If God is all-knowing, then God knows more about you and me than we know about ourselves.
This is why it is often said that in order to really learn more about ourselves we must begin to understand more about who God is -- because it is only by knowing God that it can be revealed to us who we really are as human beings.
If we follow historically orthodox theology, such reasoning seems to make sense. After all, in the book of Genesis (1:27) we are told that we are made in the imago dei, the image of God. This is not to say that we are the same as God, but it does mean we are, in some ways, more than just mere appearances, "like" God.
The early disciples of Jesus followed this logic as well, literally, as they sought to learn from Jesus as to how they were to act and be in the world. Understandably then, Christians today often tend to understand themselves as they understand Jesus. For many children, youth and adults, Jesus is the easiest way for them to understand something about who God is and thus begin to comprehend who they are themselves. Particularly for those who are newly seeking God, or simply ignorant about who God is, Jesus becomes the focal point.
Never miss a local story.
Practically speaking, this is one of the reasons Jesus enters into the world to begin with -- to further communicate to us more clearly who God really is.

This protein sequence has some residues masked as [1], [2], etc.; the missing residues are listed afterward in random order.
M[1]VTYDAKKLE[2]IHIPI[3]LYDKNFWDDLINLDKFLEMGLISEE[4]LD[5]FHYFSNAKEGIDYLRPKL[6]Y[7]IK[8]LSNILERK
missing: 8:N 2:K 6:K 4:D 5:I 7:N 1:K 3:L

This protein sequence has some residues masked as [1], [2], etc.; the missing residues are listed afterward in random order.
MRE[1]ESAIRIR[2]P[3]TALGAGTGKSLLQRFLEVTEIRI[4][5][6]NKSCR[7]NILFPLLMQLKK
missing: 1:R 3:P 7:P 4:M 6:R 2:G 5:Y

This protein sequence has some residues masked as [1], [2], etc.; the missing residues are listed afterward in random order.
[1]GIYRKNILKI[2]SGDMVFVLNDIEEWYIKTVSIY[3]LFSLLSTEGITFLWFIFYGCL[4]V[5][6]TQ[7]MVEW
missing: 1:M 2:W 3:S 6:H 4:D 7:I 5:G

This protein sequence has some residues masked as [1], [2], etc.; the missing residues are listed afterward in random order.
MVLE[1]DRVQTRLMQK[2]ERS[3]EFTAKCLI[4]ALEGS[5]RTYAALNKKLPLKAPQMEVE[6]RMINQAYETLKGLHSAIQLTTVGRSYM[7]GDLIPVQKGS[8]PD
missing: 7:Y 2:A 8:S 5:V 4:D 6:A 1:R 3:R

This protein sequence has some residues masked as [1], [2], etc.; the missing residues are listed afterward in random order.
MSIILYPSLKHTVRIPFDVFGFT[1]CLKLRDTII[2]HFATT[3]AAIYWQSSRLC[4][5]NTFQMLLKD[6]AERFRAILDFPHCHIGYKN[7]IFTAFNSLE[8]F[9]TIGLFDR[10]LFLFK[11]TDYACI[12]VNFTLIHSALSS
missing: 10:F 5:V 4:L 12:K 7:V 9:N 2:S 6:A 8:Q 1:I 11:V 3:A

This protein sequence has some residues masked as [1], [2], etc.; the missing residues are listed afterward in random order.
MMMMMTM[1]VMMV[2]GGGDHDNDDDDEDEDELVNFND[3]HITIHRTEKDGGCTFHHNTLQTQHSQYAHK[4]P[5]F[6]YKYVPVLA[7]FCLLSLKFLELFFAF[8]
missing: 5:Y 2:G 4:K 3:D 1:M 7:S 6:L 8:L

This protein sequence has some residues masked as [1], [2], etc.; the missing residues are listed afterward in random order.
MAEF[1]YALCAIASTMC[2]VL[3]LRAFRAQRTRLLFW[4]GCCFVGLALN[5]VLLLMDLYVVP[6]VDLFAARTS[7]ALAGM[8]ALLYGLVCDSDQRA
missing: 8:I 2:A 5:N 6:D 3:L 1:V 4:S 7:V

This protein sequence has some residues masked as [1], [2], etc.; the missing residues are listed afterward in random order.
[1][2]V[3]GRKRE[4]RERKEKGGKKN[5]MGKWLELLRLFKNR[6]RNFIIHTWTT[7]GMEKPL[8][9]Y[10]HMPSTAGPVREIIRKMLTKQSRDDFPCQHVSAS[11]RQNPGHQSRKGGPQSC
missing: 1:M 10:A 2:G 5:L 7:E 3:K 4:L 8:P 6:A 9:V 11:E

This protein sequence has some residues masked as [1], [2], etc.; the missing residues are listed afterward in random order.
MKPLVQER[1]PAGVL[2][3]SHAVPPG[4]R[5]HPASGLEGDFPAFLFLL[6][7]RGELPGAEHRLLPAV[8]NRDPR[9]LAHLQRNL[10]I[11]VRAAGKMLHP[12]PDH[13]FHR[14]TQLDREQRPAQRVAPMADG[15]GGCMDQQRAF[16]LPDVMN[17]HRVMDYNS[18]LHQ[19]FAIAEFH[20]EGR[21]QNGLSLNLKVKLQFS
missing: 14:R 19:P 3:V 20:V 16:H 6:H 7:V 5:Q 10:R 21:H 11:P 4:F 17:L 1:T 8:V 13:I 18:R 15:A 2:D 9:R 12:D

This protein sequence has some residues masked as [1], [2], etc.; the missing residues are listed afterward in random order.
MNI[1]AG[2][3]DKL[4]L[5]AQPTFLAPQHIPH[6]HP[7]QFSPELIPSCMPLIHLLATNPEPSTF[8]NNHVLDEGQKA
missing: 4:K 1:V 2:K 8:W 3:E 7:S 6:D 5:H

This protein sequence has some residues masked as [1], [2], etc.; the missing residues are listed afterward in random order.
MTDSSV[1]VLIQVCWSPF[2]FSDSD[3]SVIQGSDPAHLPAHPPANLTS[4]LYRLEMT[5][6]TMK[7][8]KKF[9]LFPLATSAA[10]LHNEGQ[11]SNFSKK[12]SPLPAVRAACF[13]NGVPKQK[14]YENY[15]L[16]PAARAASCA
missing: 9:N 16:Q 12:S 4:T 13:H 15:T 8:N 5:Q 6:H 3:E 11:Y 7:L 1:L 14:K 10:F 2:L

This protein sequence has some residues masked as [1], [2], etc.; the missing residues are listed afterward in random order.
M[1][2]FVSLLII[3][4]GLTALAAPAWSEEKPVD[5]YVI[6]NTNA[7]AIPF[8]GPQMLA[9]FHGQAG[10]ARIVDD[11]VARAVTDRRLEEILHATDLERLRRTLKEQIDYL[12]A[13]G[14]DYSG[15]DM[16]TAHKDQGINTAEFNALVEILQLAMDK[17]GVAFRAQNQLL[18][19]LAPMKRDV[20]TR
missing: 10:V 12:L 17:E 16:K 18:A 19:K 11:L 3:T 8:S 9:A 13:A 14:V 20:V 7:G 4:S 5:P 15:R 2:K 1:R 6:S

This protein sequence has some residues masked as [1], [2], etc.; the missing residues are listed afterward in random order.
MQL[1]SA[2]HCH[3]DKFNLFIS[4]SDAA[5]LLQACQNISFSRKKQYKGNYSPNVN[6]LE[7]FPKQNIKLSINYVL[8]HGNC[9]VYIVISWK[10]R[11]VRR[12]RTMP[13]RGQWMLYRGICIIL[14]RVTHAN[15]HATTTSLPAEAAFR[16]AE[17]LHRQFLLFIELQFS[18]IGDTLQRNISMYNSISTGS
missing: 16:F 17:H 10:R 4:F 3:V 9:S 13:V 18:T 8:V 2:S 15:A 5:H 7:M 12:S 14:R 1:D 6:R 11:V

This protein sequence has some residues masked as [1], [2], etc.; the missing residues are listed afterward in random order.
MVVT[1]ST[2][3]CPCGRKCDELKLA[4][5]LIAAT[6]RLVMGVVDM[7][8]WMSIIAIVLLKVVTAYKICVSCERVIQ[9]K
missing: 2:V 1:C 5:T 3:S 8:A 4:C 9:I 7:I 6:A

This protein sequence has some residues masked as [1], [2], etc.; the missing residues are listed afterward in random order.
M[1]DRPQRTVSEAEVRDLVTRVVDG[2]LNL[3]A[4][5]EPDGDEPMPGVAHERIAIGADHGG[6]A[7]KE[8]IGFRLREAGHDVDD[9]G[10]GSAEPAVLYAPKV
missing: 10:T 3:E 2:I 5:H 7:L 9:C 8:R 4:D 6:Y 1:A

Countless books have been written on the subject since very early in the church. Literally, every day in the ministry I serve in, at least one person is trying to figure out who they are in relationship to God. So I don't suppose I might add much to that conversation here in 600 words.
But, while I think it is of essential importance that we seek to be in relationship to Jesus and know Jesus, I fear that the juvenilization of the Christocentricism of theologians like Karl Barth may have had some negative impact on the Christian mission as well. In some ways, underplaying the other persons of the trinity -- father and spirit -- actually minimizes our understanding of who Jesus is relationally.
How then, as people seeking revelation about ourselves might we better find understanding through what we believe to be the general attributes of God? How might we understand ourselves in the totality of the trinity when it comes to being good (Romans 1:22), gracious (1 Peter 2:2-3), or holy (Revelation 4:8)? How do we understand ourselves as persons to be both immanent and transcendent? What aspects of us as persons might be immutable (never changing, James 1:17), incorporeal (being in spirit, John 4:24) or infinite? How might our understanding of how God is jealous (Exodus 20:5-6), of how God is love (1 John 4:16), or even how God is sovereign, apply to us being made in God's likeness?
I rarely hear people talk about how they are like the creator God. And, I probably have never heard anyone try to explain how he or she is like the holy spirit. But, if God is trinitarian, and we are like God, then in some ways it is feasible to think we too are like all of the persons of God.
So relatedly, every week, someone asks me why they should bother reading their Bible, or why they should go to Sunday school, or a small group church study? Per the above, those are questions obviously answered in less than 600 words.
The Rev. Christopher Benek is the associate pastor of family ministries at Providence Presbyterian Church. Read his blog at www.christopherbenek.com.